The government has also been inhospitable to the Chakmas in Arunachal Pradesh and Myanmarese in Mizoram. My Bill sought to put an end to such arbitrary conduct by the authorities. It afforded to all foreigners — regardless of their nationality, race, or religion — the right to seek asylum in India. It also called for the creation of a National Commission for Asylum to review and decide all such applications. Having staunchly affirmed, with no exceptions, the principle of non-refoulement, I specified reasons for exclusion, expulsion and revocation of refugee status, thus respecting the government’s sovereign authority while limiting its discretion.

In a state of suspense

In the absence of a consistent and comprehensive law to deal with asylum seekers, we lack a clear perspective on refugee management. We have a flurry of such laws as the Foreigners Act, 1946, the Registration of Foreigners Act, 1939, the Passports Act (1967), the Extradition Act, 1962, the Citizenship Act, 1955 (including its ominous 2019 amendment) and the Foreigners Order, 1948, all of which club all foreign individuals together as “aliens”. Because India has neither subscribed to international conventions on the topic nor set up a domestic legislative framework to deal with refugees, their problems are dealt with in an ad hoc manner, and like other foreigners, they always face the possibility of being deported. While speaking of refugee protection, we must not limit ourselves just to providing asylum. We need a rigorous mechanism to ensure that refugees can access basic public services — chief among them medical facilities and educational institutions — and legally seek jobs to get back on their feet.

We can, and must, do better. India should enact a National Asylum Law, such as the one I have presented to Parliament. We currently host more than two lakh refugees, but the Bharatiya Janata Party government’s churlish attitude to the Rohingya and other “inconvenient” refugees risks putting us in the global doghouse. Had it been enacted, my Bill would have placed India at the forefront of asylum management in the world. It would have vindicated our steadfast and immemorial commitment to humanitarian and democratic values while dealing with refugees.

Taking up the judiciary’s baton

In 1996, the Supreme Court of India held that not just Indians but everybody living in India, irrespective of nationality, enjoys the inviolable rights guaranteed by Articles 14, 20 and 21 of the Constitution of India. On these grounds, the apex court, in the landmark case of National Human Rights Commission vs State Of Arunachal Pradesh & Anr., stopped the forcible eviction of Chakma refugees who had entered Arunachal Pradesh in 1995. The Court held that an application for asylum must be properly processed, and till a decision is made whether to grant or refuse asylum, the state cannot forcibly evict an asylum seeker. Our judiciary, therefore, has already pointed us towards the golden path: now we must scrupulously tread it. Yet, at times, different judges have taken radically different approaches, which we saw aplenty in the Rohingya case. The enactment and enumeration of refugee rights will reduce our reliance on judge-centric approaches — or, even worse, the whims of Home Ministry bureaucrats, police officers and politicians.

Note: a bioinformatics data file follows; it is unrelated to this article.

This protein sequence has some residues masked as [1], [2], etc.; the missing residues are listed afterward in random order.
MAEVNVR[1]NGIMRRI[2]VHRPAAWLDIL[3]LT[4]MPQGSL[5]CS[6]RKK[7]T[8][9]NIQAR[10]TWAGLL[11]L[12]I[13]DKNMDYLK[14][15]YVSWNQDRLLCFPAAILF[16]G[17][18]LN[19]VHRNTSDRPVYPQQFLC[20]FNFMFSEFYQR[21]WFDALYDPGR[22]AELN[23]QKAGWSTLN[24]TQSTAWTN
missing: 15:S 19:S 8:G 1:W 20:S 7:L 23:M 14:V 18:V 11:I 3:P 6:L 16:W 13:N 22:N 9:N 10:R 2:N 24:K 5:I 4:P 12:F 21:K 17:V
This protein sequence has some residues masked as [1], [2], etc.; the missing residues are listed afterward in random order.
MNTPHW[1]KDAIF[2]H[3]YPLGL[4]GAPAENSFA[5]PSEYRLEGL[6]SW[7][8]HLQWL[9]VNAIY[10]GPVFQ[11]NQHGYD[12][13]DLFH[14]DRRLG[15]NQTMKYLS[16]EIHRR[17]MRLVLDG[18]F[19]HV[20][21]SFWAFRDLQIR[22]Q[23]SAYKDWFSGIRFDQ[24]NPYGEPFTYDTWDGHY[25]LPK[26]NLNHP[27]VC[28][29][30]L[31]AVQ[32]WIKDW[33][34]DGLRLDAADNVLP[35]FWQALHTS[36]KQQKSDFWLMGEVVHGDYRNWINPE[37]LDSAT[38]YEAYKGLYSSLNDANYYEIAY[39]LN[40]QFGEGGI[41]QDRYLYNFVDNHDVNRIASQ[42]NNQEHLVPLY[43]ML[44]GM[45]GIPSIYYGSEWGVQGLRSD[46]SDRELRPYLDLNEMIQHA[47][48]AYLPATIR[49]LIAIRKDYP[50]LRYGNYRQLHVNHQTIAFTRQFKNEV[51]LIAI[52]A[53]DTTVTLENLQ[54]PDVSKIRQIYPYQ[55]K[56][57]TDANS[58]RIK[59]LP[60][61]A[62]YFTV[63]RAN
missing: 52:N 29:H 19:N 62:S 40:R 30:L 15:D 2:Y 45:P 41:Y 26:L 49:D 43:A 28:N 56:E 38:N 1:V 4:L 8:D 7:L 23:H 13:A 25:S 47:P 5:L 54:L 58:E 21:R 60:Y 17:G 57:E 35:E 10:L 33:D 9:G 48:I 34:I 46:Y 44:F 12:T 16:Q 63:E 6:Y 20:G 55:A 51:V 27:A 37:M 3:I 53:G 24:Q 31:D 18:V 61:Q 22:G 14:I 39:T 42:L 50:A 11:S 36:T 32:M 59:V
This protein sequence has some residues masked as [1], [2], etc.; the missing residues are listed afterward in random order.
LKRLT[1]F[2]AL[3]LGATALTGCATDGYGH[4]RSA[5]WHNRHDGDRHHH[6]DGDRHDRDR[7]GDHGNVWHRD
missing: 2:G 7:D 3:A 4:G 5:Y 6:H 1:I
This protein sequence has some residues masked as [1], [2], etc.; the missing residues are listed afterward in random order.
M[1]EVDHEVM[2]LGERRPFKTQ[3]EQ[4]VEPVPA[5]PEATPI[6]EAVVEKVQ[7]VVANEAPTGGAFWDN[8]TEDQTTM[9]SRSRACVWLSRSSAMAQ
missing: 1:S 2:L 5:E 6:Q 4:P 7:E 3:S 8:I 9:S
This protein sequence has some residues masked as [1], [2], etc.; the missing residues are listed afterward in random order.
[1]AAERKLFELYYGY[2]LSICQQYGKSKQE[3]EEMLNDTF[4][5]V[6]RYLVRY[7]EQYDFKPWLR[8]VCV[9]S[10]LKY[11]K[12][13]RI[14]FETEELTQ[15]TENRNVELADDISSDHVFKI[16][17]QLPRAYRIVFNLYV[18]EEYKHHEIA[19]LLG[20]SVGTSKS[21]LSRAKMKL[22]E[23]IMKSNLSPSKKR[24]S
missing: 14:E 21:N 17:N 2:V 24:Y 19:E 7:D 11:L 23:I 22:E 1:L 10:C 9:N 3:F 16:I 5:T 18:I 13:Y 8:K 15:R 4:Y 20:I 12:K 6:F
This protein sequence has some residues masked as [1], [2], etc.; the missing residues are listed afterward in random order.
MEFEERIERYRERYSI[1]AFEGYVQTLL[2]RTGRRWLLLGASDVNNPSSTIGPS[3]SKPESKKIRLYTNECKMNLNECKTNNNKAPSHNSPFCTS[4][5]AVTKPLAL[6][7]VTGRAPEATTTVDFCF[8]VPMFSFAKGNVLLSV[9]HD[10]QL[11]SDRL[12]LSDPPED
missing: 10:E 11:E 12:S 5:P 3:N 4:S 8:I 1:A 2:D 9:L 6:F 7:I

The problems of refugees worldwide are problems that demand international cooperation. India, as a pillar of the world community and as a significant pole in the emerging multipolar world, must play its own part — on its own soil as well as on the global stage — in this noble task, devising solutions for refugees that offer blueprints beyond borders. In so doing, we would uphold our own finest traditions and the highest standards of our democracy, alongside demonstrating that we truly are what we have forever claimed to be: a vishwaguru, striving inexorably to serve, in the words of Jawaharlal Nehru, “the still larger cause of humanity”. This is a worthwhile aspiration for all of us who care about what India stands for, both at home and in the world.

Shashi Tharoor, Member of Parliament (Congress), spent 11 years (1978-89) working for the UN High Commissioner for Refugees, including three and a half years as head of its Singapore office at the peak of the Vietnamese ‘boat people’ crisis. He is also an author and columnist who has long advocated the passage of a refugee/asylum law in India